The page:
The Iroko tree has fallen: tribute to Ralph Tenthani


Death can be cruel, infinitely cruel.

Yes, we all have to die and give an account to the Almighty sometime, irreversibly, but when they die young, in their prime and at the peak of their career, it is triple jeopardy for family, for nation and for profession.

That’s exactly what I feel about the untimely, sudden and rather harsh death of a friend, colleague and arguably the best journalism flag carrier, Ralph Tenthani. The media has once again been robbed of a versatile, intensely brilliant and irreplaceable professional.


I will always remember Ralph for his fearlessness and for his faith in press freedom, human rights and for his daredevil audacity to show the dark hidden sides of men and women in positions of authority. Yes, Ralph was no friend, let alone, a favourite of people in power more so those inclined to abusing power, to act corruptly or to compromise their personal integrity.

The outpouring of emotion and moral support to the family is nothing short of astounding. It has become clear Ralph was like the mystic Iroko tree whose splash has echoed nationwide stimulating profoundly emotional reactions from the very top of the national structure.

Many have noted with sadness that Ralph will be missed not least for his skill, zeal, courage and willingness to share his ideas. Vice- President Saulos Chilima said the death of Ralph Tenthani is not only a great loss to the family and the media fraternity but also to the entire Malawi nation.


For four days today, somewhere in the soils of Ntcheu now rests a man who was precocious enough to define his professional path from an early age. He pursued his dream with such determination that he propelled himself to the highest level of achievement.

At the tender age of 20, along with numerous other young people, Ralph was able to publish, taking full advantage of the numerous newspapers ushered in by the dislocation of dictatorship and the start of the journey to freedom of expression.

He rode on the hope and great expectations of the 1994 transition and with time matured into one of the most prolific and quality driven journalists of his generation. He ingeniously combined wit with rare courage and the will to achieve against all odds.

Quick witted and almost experimental at times, Ralph was as constant as the northern star, outrageously creative yet highly disciplined in the conduct of his trade. Ralph was perfectly able to maintain the highest quality in his treatment of content, analysis of complex political, social and personality issues and a smooth style of presentation.

As an avid reader myself and close follower of Ralph’s Muckraking on Sunday, I saw him grow from month to month and year to year. I experienced the depth of his research, the rigour of his analysis and the high sense of purpose in his writing.

At age 43, Ralph was just reaching his peak and growing in all directions of professional possibilities. At this peak, he was not just a writer, but an advisor to presidents, ministers, members of Parliament and civil servants alike. Of this his Times Group Managing Director Leonnard Chikadya says: “His writings were full of wisdom and every person reading his articles was able to draw great lessons from them”.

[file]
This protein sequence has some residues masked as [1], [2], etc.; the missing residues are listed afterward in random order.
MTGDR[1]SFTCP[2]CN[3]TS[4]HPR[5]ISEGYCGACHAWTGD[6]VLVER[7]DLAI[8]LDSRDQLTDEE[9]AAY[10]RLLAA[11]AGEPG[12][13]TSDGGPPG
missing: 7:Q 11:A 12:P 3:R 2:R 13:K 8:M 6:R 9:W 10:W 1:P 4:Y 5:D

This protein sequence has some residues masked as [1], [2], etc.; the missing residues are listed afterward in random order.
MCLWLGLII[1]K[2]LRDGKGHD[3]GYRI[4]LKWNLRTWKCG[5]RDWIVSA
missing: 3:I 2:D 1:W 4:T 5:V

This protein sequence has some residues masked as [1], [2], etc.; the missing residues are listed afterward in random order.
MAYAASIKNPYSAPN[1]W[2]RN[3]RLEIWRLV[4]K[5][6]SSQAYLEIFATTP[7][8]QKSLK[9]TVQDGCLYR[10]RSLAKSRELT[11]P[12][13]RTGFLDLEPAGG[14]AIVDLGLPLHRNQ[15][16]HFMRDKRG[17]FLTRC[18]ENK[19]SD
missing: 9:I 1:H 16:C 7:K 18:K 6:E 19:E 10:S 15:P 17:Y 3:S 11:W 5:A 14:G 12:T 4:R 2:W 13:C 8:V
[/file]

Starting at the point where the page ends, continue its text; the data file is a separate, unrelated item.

Following the same train of reaction, Henry Kachaje says: “I can say without any fear that the President of Malawi has lost probably the most objective and fearless adviser in Mr Tenthani”.

Absolutely! His writings not only advised but also set standards for leaders who cared to learn. He projected with zeal and profound clarity public opinion and feelings about leaders, with a uniquely unmistakable tinge of individual mediation that came across with enormous power.

The reactions of political leaders to Ralph’s passing encourage me that our leaders read his writings, in some distinct ways shared much of his reasoning and appreciated his contribution to democracy, leadership and development.

Yes, such was Ralph’s faith in press freedom, democracy and human rights that he endured persecution and arrests but with every experience he came out better and more determined to fight on with pen and paper.

What do his colleagues say?

They looked to Ralph as teacher, mentor and model. Brian Ligomeka, Chief Editor for The Daily Times, says: “Ralph had all qualities of a good journalist — creative, inquisitive, courageous, professional dedication and above all friendliness. Despite being a celebrated journalist he never overestimated his importance”. For Duncan Mlanjira “Ralph was one journalist who only spoke about the good side of what one did and not seeking shortfalls like some always do”.

Here emerges the picture of a humble yet well respected professional, so humble that he worked well with everybody, kept a simple profile in spite of his stature and was always willing to listen and learn. It was such affable, calm almost shy demeanour which set Ralph Tenthani apart.

It is painful — very painful indeed. The media industry has been robbed of an unrivalled, versatile and intensely intelligent journalist, thinker and potential media leader.

If one considers that Jika Nkolokosa and the two Edwards, Chisambo and Chitsulo, are all gone, one feels that the vacuum is growing deeper and wider, one feels quality and maturity are under threat and one does not know where young journalists will learn from.

As we close, I will miss Ralph. I will cherish his coverage of the experience of one Winesi Malichi who regained his sight after two years of blindness with cataract. He became so engaged with work that his person and the trade he loved most melted into each other becoming one.

I do not know what Ralph Tenthani would have become had he been granted just one more decade — just one — But that will never be. Rest well Ralph, I can attest you did your job the best you could.

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